Meet the queer black feminist who helped hang the RESIST banner, there’s a crack in the desert, Rebecca Solnit, tons more on the Women’s March, the Doomsday Clock has some bad news, and so much more!
One Day at a Time is so revolutionary in its depictions of what a family might actually look like in America. It’s got the same recipe of an old school family sitcom but turns the norm on its head because it centers the family’s brownness and provides ample social commentary to deliver a fantastic modern-day sitcom.
2016 has seen the expansion of black storytelling on major TV networks with shows like Insecure and Atlanta, but Brown Girls’ DIY attitude and background opens up the possibilities of experiences that can be shared.
“Love in partnership as colonized/racialized bodies is courageously undressing the walls we have built to survive and showing others the chaos that war has left behind.”
This is a story centered around poor Black and Latinx communities, their struggles with institutional abandonment, and their journeys to self-love and empowerment.
Now, more than ever, in the climate we’re in, our stories need to be told. And our stories include loving, joy, revolution, dancing, crying, raging, surviving, and so, so much more. We have so much to tell, and it’s so important that we do.
“Sidetrack is a show largely about my life and my experiences, because after years of watching so much television that erased me, I just wanted to write myself in.”
“Aside from bringing another deck to the world, I’m excited to create a deck that illustrates a blend of mind and body outcasts. The deck originated as a ‘queer deck’ but its definitely grown since that. I want to focus on people’s cultural and subcultural backgrounds, I want to blur fundamentalist spirituality, but maintain a lot of the traditional concepts behind the images.”
This is a story about how the Buzzfeed series “You Do You” made me feel like someone might wanna do me.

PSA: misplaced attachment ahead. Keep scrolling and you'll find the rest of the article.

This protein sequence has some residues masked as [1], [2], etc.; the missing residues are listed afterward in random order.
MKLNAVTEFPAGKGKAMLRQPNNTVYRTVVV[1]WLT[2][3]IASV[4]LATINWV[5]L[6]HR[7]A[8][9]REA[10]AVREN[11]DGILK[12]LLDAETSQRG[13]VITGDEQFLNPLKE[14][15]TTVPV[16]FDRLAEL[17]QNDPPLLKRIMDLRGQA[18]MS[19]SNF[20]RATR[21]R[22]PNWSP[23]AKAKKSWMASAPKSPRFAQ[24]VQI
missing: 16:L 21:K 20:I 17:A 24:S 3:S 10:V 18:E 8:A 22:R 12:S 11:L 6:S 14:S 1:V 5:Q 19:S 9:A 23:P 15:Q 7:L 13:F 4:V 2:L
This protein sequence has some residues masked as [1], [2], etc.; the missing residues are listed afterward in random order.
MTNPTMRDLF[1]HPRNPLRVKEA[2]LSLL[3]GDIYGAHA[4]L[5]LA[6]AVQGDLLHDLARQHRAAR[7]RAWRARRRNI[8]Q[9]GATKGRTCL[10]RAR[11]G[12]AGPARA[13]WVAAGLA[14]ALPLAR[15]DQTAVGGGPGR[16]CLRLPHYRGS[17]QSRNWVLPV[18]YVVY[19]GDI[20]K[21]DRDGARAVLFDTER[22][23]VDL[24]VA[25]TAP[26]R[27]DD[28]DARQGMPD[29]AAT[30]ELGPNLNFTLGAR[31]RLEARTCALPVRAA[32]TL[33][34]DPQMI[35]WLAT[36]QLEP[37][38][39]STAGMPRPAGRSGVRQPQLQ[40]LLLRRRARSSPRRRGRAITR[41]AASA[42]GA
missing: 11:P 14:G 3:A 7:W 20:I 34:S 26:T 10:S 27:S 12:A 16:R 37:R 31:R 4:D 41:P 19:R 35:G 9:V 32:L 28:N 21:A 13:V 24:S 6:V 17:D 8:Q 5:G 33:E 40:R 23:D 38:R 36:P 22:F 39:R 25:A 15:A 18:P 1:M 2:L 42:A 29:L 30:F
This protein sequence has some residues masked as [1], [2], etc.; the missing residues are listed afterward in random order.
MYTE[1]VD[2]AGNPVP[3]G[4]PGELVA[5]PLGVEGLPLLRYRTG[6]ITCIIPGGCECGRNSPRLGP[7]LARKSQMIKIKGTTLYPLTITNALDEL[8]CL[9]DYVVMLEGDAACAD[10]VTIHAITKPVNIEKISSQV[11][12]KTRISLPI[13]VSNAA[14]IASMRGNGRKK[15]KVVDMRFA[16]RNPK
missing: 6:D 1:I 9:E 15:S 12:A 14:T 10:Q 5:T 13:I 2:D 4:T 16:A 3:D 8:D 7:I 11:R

In a multigenerational, transcontinental tale, Bright Lines weaves together issues of gender and sexuality across cultures, migration, in/dependence, family secrets, conflict and tragedy, and well, botany.
If it’s bright, deeply pigmented and under $10, I’ll usually give it a spin. After searching high and low for quality formulas in current colors, I’ve gathered some of my personal favourite inexpensive lippies. Reap the benefits of my quest.
“Dating broken white women became a way to reprise a powerlessness that years of sexual abuse and generations of blackphobia had tricked me into believing in. I drowned this feeling of powerlessness in weed and seeking out relationships in which I could engage in yet remain completely hidden from view.”
Gay districts are safer, more open and more profitable than ever before, but for whom?
“In ANCIENT FUTUREs, we see queers shaping their own realities. It’s a vulnerable moment to have in such a public place. It is anxiety-inducing and paralyzing. It is exhilarating, rewarding, life-giving, but in the end, it is a risk.”
Accepting ambiguity feels like being welcomed home.
This is simultaneously one of the most informative and inspirational books I’ve read in a long time.It’s like a primer for how to be an effective artist or community worker.
“At 27, I came out as Korean-American. I was always Korean, of course. I checked the “Asian” box when filling out a form. My ethnicity was written on my face in the shape of my eyes and my small flat nose. But until a few years ago, it wasn’t an identity I felt connected to. There were many identities that came first — poet, bisexual, queer, feminist, activist, organizer, fattie, vegan. Being Korean was a fact, but not an identity.”
La Chica Boom is showcasing a live theatrical version of her short film, FML, for the Fresh Fruits Festival at The Wild Project. So I’m gonna be there and fanqueer the fuck out.
ELIXHER is “your go-to resource for all things empowering, thought-provoking, and pertinent to the Black female queer community and experience. You’ll find news, uplifting profiles, local events, political commentary, personal reflections, and more.”
On art, politics, and the complexities of the closet: “The general idea of being in the closet is what urged me to find an alternative world.”